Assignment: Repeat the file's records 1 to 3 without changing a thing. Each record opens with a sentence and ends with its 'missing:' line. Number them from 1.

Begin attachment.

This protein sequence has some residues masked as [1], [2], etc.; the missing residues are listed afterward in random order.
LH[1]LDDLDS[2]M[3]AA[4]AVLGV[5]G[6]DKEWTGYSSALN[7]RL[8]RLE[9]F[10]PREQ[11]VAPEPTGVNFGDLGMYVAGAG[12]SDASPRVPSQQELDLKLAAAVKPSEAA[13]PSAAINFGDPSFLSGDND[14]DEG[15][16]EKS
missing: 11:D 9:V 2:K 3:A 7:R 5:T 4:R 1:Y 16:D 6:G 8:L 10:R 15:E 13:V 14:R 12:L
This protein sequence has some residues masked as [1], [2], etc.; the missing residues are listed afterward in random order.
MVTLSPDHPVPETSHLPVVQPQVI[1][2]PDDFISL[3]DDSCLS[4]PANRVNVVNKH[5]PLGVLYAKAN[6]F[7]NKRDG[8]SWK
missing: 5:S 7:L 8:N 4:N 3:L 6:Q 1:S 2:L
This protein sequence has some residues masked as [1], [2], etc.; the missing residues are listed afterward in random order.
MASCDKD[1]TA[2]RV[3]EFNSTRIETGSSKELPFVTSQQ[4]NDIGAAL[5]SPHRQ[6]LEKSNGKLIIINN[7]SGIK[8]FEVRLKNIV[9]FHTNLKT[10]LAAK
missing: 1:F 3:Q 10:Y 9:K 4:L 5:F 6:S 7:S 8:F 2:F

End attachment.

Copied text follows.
This protein sequence has some residues masked as [1], [2], etc.; the missing residues are listed afterward in random order.
LH[1]LDDLDS[2]M[3]AA[4]AVLGV[5]G[6]DKEWTGYSSALN[7]RL[8]RLE[9]F[10]PREQ[11]VAPEPTGVNFGDLGMYVAGAG[12]SDASPRVPSQQELDLKLAAAVKPSEAA[13]PSAAINFGDPSFLSGDND[14]DEG[15][16]EKS
missing: 11:D 9:V 2:K 3:A 7:R 5:T 4:R 1:Y 16:D 6:G 8:L 10:R 15:E 13:V 14:R 12:L
This protein sequence has some residues masked as [1], [2], etc.; the missing residues are listed afterward in random order.
MVTLSPDHPVPETSHLPVVQPQVI[1][2]PDDFISL[3]DDSCLS[4]PANRVNVVNKH[5]PLGVLYAKAN[6]F[7]NKRDG[8]SWK
missing: 5:S 7:L 8:N 4:N 3:L 6:Q 1:S 2:L
This protein sequence has some residues masked as [1], [2], etc.; the missing residues are listed afterward in random order.
MASCDKD[1]TA[2]RV[3]EFNSTRIETGSSKELPFVTSQQ[4]NDIGAAL[5]SPHRQ[6]LEKSNGKLIIINN[7]SGIK[8]FEVRLKNIV[9]FHTNLKT[10]LAAK
missing: 1:F 3:Q 10:Y 9:K 4:L 5:F 6:S 7:S 8:F 2:F